Sometimes the timing of things is amusing.
One day this summer, Florida Gov. Rick Scott mass-mailed a recruitment letter to Kentucky businesses expressing his opinion that Kentucky's economy was in freefall and that they should move to his state.
That very same day, I was in Louisville to announce Gazelle Inc.'s $22.3 million investment in a new electronics processing center that will create 438 Kentucky jobs. A few days earlier, I had been in Northern Kentucky to break ground on DHL Express' expanded global hub, the culmination of a four-year, $105 million investment and a couple of days later, Accuride Corporation announced a $5.8 million expansion of its steel wheel production facility in Henderson.
You get the picture.
While some people talk about economic momentum, here in Kentucky we're demonstrating it.
Gov. Scott's clumsy attempt to raid our economy helped focus attention in national media on what actually is happening in Kentucky.
I want to recount some of that progress, because it also refutes a recent newspaper opinion column by a former member of the New Zealand parliament (now an American "market expert"), who contended that Kentucky is "stuck in the economic doldrums" and unlikely to attract investment.
Theoretical conjecture is trumped by tangible reality.
Consider these facts about Kentucky's economy:
Kentucky increased its manufacturing GDP growth in 2012 by 10.7 percent -- the third-highest increase in the country.
Kentucky's 2012 exports reached a record $22.1 billion, and through the first six months of 2013, we're 12.6 percent ahead of that pace -- the second-highest growth in the nation. We now export to nearly 200 countries, and we've enjoyed an influx of foreign investment: Nearly 35 percent of all capital investment in Kentucky and almost 20 percent of new jobs announced in 2012 in the manufacturing, service and technology sectors came from foreign-owned enterprises.
Site Selection magazine ranked Kentucky among the top 10 in the nation for qualifying industry locations and expansions.
Business Facilities magazine ranked Kentucky as the 7th best Job Growth Leader in the United States in 2012.
Kentucky's percent growth in entrepreneurial activity between 2010 and 2011 was ranked 5th highest in the country by Fast Company magazine. We ranked 2nd between 2011 and 2012 when population was taken into account.
Kentucky's auto manufacturing industry is third in the nation again. We built more than a million cars and light trucks in 2012 and through the first six months of 2013, we're almost 38 percent ahead of that pace. Since January 2010, more than 200 motor vehicle-related projects have been announced here, representing 14,500 new jobs and $3.5 billion in new investment.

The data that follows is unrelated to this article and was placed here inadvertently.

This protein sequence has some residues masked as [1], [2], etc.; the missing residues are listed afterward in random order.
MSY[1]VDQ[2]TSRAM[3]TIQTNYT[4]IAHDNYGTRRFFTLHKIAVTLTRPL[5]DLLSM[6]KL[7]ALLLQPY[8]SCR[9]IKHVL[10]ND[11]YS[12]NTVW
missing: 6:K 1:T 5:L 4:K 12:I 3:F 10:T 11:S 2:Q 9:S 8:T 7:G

And all four of Kentucky's major assembly plants are being expanded: a $1.2 billion transformation at Ford's two sites in Louisville
a $530 million upgrade at Toyota's Georgetown plant that includes a new Lexus production line
and a $134 million expansion at GM's Bowling Green plant.
We also continue to use economic development incentives programs we created in 2009 to help existing businesses expand and close the deal when recruiting new businesses.
As of June we've used those programs on more than 570 projects representing investment in the Commonwealth of more than $6.6 billion. As these companies follow through on their plans, they will create or save more than 45,600 jobs.
But these facts are just the icing on the cake. We're also taking aggressive steps to improve Kentucky's workforce now and far into the future, because we recognize that talented and trained employees are the No. 1 concern of our businesses.
Kentucky became one of the first states to implement a Work Ready Communities program, which certifies the quality of the workforce based on six criteria specified by site selectors, business and industry leaders, economic developers and local officials.
We also are ramping up the academic rigor of our career and technical education classes, and we recently passed a law designed to keep every one of our students in school until they graduate. New national statistics show that our graduation rate improved more between 2000 and 2010 than almost any state in the nation.
Not in Kentucky. Our economy is energized, and that energy will only grow stronger. Driven by the goal of constant improvement, we will continue to make the kinds of investments and implement the kinds of bold ideas needed to move Kentucky forward.